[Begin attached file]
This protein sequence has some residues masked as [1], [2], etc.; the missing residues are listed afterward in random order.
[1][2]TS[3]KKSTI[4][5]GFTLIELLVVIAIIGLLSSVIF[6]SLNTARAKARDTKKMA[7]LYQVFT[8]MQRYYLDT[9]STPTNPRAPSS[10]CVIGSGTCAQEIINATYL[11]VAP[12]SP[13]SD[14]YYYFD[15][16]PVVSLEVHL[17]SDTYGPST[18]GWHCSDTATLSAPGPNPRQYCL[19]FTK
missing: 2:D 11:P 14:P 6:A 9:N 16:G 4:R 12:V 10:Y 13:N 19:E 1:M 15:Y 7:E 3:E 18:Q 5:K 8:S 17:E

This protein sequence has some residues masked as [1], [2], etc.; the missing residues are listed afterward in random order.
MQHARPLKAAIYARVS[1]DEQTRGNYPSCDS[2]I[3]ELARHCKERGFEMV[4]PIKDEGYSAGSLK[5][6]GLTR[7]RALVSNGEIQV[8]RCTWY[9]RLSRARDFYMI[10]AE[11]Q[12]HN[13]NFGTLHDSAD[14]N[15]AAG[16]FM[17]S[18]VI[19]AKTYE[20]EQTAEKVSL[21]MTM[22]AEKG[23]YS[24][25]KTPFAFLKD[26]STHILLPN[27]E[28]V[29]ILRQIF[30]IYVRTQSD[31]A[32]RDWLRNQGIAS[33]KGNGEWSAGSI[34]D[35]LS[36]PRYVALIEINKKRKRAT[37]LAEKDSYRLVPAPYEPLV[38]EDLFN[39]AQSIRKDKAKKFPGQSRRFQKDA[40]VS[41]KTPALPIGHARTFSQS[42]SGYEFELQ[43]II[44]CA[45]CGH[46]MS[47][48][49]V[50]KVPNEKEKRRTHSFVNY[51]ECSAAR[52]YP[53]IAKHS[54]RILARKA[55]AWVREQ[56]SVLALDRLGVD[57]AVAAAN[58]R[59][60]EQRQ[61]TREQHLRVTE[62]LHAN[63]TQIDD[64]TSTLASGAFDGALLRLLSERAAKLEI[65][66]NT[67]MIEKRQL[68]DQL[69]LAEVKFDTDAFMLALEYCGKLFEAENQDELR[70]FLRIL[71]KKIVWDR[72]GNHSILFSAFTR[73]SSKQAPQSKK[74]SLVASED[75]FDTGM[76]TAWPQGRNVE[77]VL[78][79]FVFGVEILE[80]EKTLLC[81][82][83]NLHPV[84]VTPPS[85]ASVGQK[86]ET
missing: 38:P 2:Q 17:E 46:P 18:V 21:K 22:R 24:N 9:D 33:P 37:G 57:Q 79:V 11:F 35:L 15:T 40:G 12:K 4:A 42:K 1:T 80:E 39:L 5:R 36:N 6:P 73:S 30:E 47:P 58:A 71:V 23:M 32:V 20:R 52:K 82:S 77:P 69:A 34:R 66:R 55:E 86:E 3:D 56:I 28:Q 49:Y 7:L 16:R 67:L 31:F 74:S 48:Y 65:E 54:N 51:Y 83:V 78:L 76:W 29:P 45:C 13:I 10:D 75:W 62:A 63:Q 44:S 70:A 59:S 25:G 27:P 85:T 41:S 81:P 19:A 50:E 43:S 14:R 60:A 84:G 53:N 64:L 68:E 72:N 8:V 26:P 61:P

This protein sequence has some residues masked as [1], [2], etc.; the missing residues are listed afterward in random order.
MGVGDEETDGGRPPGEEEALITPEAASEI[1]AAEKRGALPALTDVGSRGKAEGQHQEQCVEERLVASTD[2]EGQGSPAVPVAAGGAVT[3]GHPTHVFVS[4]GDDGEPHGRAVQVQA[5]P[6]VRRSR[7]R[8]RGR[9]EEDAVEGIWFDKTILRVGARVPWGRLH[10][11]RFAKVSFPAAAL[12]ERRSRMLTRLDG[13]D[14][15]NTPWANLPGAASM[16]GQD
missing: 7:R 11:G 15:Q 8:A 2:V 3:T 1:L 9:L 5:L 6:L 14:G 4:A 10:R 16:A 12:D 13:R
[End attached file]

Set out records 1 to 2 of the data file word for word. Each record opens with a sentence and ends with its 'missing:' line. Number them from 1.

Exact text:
This protein sequence has some residues masked as [1], [2], etc.; the missing residues are listed afterward in random order.
[1][2]TS[3]KKSTI[4][5]GFTLIELLVVIAIIGLLSSVIF[6]SLNTARAKARDTKKMA[7]LYQVFT[8]MQRYYLDT[9]STPTNPRAPSS[10]CVIGSGTCAQEIINATYL[11]VAP[12]SP[13]SD[14]YYYFD[15][16]PVVSLEVHL[17]SDTYGPST[18]GWHCSDTATLSAPGPNPRQYCL[19]FTK
missing: 2:D 11:P 14:P 6:A 9:N 16:G 4:R 12:V 10:Y 13:N 19:E 1:M 15:Y 7:E 3:E 18:Q 5:K 8:S 17:E

This protein sequence has some residues masked as [1], [2], etc.; the missing residues are listed afterward in random order.
MQHARPLKAAIYARVS[1]DEQTRGNYPSCDS[2]I[3]ELARHCKERGFEMV[4]PIKDEGYSAGSLK[5][6]GLTR[7]RALVSNGEIQV[8]RCTWY[9]RLSRARDFYMI[10]AE[11]Q[12]HN[13]NFGTLHDSAD[14]N[15]AAG[16]FM[17]S[18]VI[19]AKTYE[20]EQTAEKVSL[21]MTM[22]AEKG[23]YS[24][25]KTPFAFLKD[26]STHILLPN[27]E[28]V[29]ILRQIF[30]IYVRTQSD[31]A[32]RDWLRNQGIAS[33]KGNGEWSAGSI[34]D[35]LS[36]PRYVALIEINKKRKRAT[37]LAEKDSYRLVPAPYEPLV[38]EDLFN[39]AQSIRKDKAKKFPGQSRRFQKDA[40]VS[41]KTPALPIGHARTFSQS[42]SGYEFELQ[43]II[44]CA[45]CGH[46]MS[47][48][49]V[50]KVPNEKEKRRTHSFVNY[51]ECSAAR[52]YP[53]IAKHS[54]RILARKA[55]AWVREQ[56]SVLALDRLGVD[57]AVAAAN[58]R[59][60]EQRQ[61]TREQHLRVTE[62]LHAN[63]TQIDD[64]TSTLASGAFDGALLRLLSERAAKLEI[65][66]NT[67]MIEKRQL[68]DQL[69]LAEVKFDTDAFMLALEYCGKLFEAENQDELR[70]FLRIL[71]KKIVWDR[72]GNHSILFSAFTR[73]SSKQAPQSKK[74]SLVASED[75]FDTGM[76]TAWPQGRNVE[77]VL[78][79]FVFGVEILE[80]EKTLLC[81][82][83]NLHPV[84]VTPPS[85]ASVGQK[86]ET
missing: 38:P 2:Q 17:E 46:P 18:V 21:K 22:R 24:N 9:D 33:P 37:G 57:Q 79:V 11:F 35:L 15:T 40:G 12:K 4:A 42:K 1:T 80:E 39:L 5:R 36:N 6:P 73:S 30:E 47:P 58:A 71:V 23:M 32:V 20:R 52:K 82:S 77:P 69:A 34:R 66:R 55:E 86:E 3:D 56:I 28:Q 49:Y 7:L 16:R 67:L 31:F 74:S 48:Y 65:E 54:N 51:Y 83:V 78:L 76:W 29:P 45:C 13:I 10:D 75:W 62:A 63:Q 44:S 70:A 59:S 25:G 27:P 85:T 41:S 81:P 19:A 50:E 43:S 14:R 60:A 84:G 53:N 64:L 68:E 72:N 8:V 26:P 61:P